Can you say, “Deja Vu?” What is being said again now? That homeowners should chip in to help save the club, because if they don’t, property values could be negatively impacted.”

If the SLHOA does contribute $300,000 over three years to the club, for example, how much does that increase the business value of the Sunland Golf Club?

Let’s look at an example of a business that produces widgets. Let’s say they suddenly have an increase in their net income of $324,000. We’re not talking about gross income before expenses, we’re talking about net income. A boost in net income of $324,000 over three years could increase the appraised business value by a multiple of that number.

Let’s come back to the Sunland Golf Club vs. the Sunland HO Association. If the SLHOA hands the club $324,000 over three years, is not the association making a major investment in the club? Are they not increasing its value substantially, making it worth a lot more money, and making it much more sellable? Sunland homeowners have pointed out to Fred Smith and the board that this is probably an illegal transfer of funds since the SLHOA is a non-profit and the Club is a “for profit” company.

I learned as an attorney that judges don’t care what words you use or what you call something–they look at the substance of what is really going to happen. Who pays, and who gets all the benefits? The idea that the SLHOA would call this contribution to the Club a contract for mowing grass or anything else still does not change the fact that the homeowners are giving the club money. A horse of a different color is still a horse.

There is still one big question that remains. Will the Sunland Golf Club trouble, if unresolved, reduce property values in Sunland or make homes less sellable? This is not an easy question to answer, and no one can see the future, but much of the answer depends on how the club handles this conflict right now, and what they do in the future. Here’s what I will say.

The last time in 2010 when the club and the SLHOA had this “discussion,” many home buyers around the country emailed me and called me for several years asking about what some of them called the “big dispute” or the “conflict in Sunland.” I always encouraged them with good news that the club said their financial troubles were behind them, and I wrote an article in 2012 to that effect.

By the way, these prospective buyers did not learn about the dispute in 2010 and subsequent years from my blog article. They told me they found the Sequim Gazette article online, and some said they had talked to people in the area. So let there be no mistake about it–I have been Mr. Positive about this issue while stating the truth in my 2010 and 2012 articles. I have written over 2,000 articles on this real estate blog about Sequim real estate and issues effecting the sale and prices of Sequim real estate. I would have been remiss if I did not cover one of the most important real estate issues in Sequim–The Sunland Golf Club crisis.

Many retirees moving to Sequim have told me they do not want to be involved in a contentious homeowners association. Since I am only one of over 200 area Realtors, you can imagine that many other local Realtors heard similar concerns about Sunland for a couple of years after 2010.

It is very possible that the dispute may have effected home sales in Sunland, and may have effected prices. But don’t miss this point. That result was and remains exclusively the fault of the Sunland Golf Club, not the homeowners, although it appears the SLHOA has sided with the Club against the homeowners on this issue. The problem arose and people were talking about their concerns because of the club’s perceived demands at the time, and the way they mishandled the whole affair in 2010. It was a textbook case of a PR disaster for the club, and in my opinion Sunland homeowners paid the price.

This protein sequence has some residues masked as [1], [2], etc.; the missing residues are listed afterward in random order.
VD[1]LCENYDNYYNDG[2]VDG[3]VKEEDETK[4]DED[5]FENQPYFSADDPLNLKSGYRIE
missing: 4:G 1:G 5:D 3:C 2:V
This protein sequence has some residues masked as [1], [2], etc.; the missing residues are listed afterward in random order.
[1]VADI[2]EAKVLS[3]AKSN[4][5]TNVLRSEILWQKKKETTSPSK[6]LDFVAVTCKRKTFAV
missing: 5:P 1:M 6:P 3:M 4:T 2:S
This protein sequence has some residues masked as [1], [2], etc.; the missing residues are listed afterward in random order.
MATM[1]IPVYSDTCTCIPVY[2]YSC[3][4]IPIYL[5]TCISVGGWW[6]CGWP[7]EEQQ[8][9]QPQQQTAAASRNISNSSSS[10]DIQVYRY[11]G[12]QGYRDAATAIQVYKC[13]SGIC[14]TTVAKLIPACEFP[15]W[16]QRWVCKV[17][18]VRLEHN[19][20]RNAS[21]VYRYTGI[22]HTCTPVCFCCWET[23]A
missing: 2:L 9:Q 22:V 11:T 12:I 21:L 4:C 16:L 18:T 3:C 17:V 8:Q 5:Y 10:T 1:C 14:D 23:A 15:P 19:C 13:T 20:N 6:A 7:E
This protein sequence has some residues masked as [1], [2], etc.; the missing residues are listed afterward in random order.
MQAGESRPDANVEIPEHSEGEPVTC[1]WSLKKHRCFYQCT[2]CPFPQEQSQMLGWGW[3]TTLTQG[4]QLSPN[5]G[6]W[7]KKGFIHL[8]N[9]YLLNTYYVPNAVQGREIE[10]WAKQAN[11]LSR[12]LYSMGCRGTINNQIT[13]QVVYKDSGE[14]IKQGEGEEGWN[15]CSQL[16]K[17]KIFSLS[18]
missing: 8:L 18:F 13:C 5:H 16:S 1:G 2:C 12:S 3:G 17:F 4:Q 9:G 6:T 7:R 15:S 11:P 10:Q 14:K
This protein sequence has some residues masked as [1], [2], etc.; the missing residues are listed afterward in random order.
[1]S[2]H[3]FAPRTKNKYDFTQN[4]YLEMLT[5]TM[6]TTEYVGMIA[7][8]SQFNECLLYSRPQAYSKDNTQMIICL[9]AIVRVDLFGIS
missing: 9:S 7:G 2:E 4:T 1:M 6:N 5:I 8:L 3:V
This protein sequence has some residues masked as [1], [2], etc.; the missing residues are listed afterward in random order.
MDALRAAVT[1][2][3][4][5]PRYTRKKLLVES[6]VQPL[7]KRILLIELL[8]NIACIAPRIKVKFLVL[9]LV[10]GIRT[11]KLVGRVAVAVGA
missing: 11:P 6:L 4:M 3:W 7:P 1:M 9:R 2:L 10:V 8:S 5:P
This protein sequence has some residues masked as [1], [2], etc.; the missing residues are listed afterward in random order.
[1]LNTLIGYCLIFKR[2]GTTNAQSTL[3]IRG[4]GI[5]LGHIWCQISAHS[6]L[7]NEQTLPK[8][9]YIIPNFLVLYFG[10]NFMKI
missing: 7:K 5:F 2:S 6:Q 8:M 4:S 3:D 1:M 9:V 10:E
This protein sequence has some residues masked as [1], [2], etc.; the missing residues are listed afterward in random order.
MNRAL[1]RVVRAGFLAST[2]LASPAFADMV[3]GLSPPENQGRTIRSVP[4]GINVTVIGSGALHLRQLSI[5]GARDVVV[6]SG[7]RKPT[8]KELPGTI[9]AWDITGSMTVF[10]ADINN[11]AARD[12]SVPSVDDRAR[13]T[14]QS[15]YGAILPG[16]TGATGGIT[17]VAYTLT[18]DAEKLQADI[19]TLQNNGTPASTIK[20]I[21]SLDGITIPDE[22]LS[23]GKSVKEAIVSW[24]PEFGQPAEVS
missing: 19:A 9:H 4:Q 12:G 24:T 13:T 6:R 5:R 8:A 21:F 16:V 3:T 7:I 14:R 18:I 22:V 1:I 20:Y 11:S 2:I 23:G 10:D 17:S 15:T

There is another question that only comes to my mind because I learned how to dig for facts and ask tough questions on cross examination. I would like to ask this question:

  • Who stands to benefit if the SLHOA does contribute a large sum of money to the Club every year by way of increased assessments?

Of course, in court the question has to be pressed, because the witness in such a situation always tries to avoid answering the question directly, or changes the subject. So I would press the question until I got an answer. I would also ask additional questions, like:

  • Specifically who has an ownership interest in the club now?
  • Do any of these investors with an ownership interest live in Sunland?
  • Does the Sunland Golf Club have plans to sell the Club?
  • Have you solicited the assistance of any Realtors to get the assessment approved?
  • Have you talked with anyone about how the SLHOA contributions would increase the value of the club as a business entity, or how it would make the club more sellable?

These certainly are not comprehensive questions, but my intent is only to awaken your mind so you can think like a lawyer and see through the fog that is hanging over Sunland right now.

If someone associated with the club or anyone who is trying to assist the club get these assessments passed gets really angry with people who ask questions, you have to suspect they are angry because they have a hidden agenda. People who are honest, have integrity, and do not have hidden agendas that try to manipulate people do not get angry when tough questions are raised. Believe me, this is a reliable litmus test.

I hope this whole matter is cleared up quickly for the sake of the retirees who bought homes in Sunland and just want to live in peace. You are welcome to leave your comments to this article below. I will approve all comments whether they agree or disagree, provided they are not inappropriate. The Sunland Golf Club and SLHOA directors are all welcome to comment or correct me on any facts or share their solutions. [P.S. I welcome comments and opinions, but vicious attacks and hate are not welcome here. I’ll post them anyway, I just don’t think that is a productive way to address important issues.]

If you would like to read my original article, which provides a nice summary of all the players, go to Sunland Golf Course Problems. [I recommend the comments that people made to that article.]

I did an updated article in 2012, which you will find at Sequim’s Sunland Golf Course.

I recommend reading the comments below. It would be helpful if Sunland homeowners left comments and expressed their feelings about this whole affair. Already the President of the SLHOA has attacked me but did not answer any of the relevant questions I raised. I’d like to know what homeowners are thinking, apart from the ones who already told me they are very unhappy. Unfortunately, I’m told that only 10% of the Sunland homeowners even care to pay attention to these issue.